Uyuni to Salta: How to Cross From Bolivia to Argentina

Uyuni to Salta - How to Cross From Bolivia to Argentina

If you’re backpacking on an amazing trip through South America, then it’s likely crossing land borders between different countries is going to feature in your adventure.

And it doesn’t get more adventurous than having to flee Bolivia, as the President resigns and chaos reigns on the streets, into nearby Argentina… as I did!

And before you ask, I couldn’t cross into Chile instead because there were big protests, violence on the streets and a curfew in place there too.

And so it was I went from Uyuni to Salta in a rather whirlwind and unplanned way, with little time to research how I might do it.

But luckily, this border crossing from Bolivia to Argentina was pretty straightforward, so if you want to travel from Uyuni to Salta too (albeit under hopefully better circumstances) here’s the full lowdown on how to do it swiftly, easily and safely…


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Getting to Uyuni

So the first part of this journey obviously involves you getting to Uyuni.

It’s likely you’ll be heading here from La Paz, the capital of Bolivia, so read this post to learn all about the different ways to make this journey, including by bus, plane and train.

Once in Uyuni, I highly advise staying in the great hostel Piedra Blanca if you’re on a budget.

This super place is Bolivian-owned, spacious, clean and cosy – definitely needed in the cold nighttime temperatures of the altiplano here!

There’s also a guest kitchen, free breakfast, great wifi and a roof terrace – winning!

After relaxing at Piedra Blanca, it’s then time to take a tour on the amazing Uyuni salt flats.

You can choose from either a 1 or 3 day tour, depending on your budget and timeframe.

All tours depart around 10am and usually include an accommodation pick-up, which makes things very easy.

Check out this post I wrote about everything you need to know for your Uyuni tour of the salt flats, including all the different types of tours you can pick from and how to choose between them, as well as money-saving and packing tips.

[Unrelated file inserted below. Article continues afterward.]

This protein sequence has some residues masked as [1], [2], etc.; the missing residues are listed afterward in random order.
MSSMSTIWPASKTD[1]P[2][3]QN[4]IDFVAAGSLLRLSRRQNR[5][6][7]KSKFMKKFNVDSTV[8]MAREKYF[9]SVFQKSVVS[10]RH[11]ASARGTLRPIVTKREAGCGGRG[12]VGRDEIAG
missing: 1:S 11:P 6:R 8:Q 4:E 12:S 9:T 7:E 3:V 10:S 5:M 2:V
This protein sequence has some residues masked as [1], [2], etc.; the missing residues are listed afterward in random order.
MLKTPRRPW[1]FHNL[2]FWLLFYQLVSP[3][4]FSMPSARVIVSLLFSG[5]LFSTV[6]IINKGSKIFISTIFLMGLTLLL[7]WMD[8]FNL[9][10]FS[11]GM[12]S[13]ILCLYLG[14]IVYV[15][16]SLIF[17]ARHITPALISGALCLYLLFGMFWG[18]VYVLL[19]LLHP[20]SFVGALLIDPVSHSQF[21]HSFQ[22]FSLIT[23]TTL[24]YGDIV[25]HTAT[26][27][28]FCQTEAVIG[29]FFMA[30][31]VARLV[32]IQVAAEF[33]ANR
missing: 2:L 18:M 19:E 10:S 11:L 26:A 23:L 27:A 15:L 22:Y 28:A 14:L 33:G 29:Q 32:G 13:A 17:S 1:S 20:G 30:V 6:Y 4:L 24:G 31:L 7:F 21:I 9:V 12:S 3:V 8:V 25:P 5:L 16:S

Uyuni to Salta by Plane

Bolivia, Uyuni, Me and Flags

I guess it’s worth pointing out at this stage that the whole of this border crossing post is going to be about making the journey overland.

However, for those of you who may be thinking about flying between Uyuni and Salta, I’m going to quickly cover this for you here… and likely put you off!

That’s because flying from Uyuni to Salta is not straightforward and all the flights I researched involved at least 2 or 3 stops, with risky self-transfers.

All flights from Uyuni route through La Paz, and it’s then likely you’ll either have to also stop in Lima or Buenos Aires on your way to Salta.

What’s more, the quickest flight time is around 16 hours and the longest Skyscanner gave me was around 40 hours and cost as at least $500 USD!


Trust me, the overland route I’m going to explain here is much quicker!

And much cheaper.

And much better for the environment.


Salta to Uyuni Tour

Bolivia, Uyuni Tour, Window View

As a result of the above, this article will concentrate on the independent traveller way to cross from Uyuni to Salta using public transport.

However, if you don’t like the sound of this and don’t feel comfortable with it, then it’s helpful to know you can also take a tour which covers both Salta in Argentina and Uyuni in Bolivia, as well as the border crossing between them.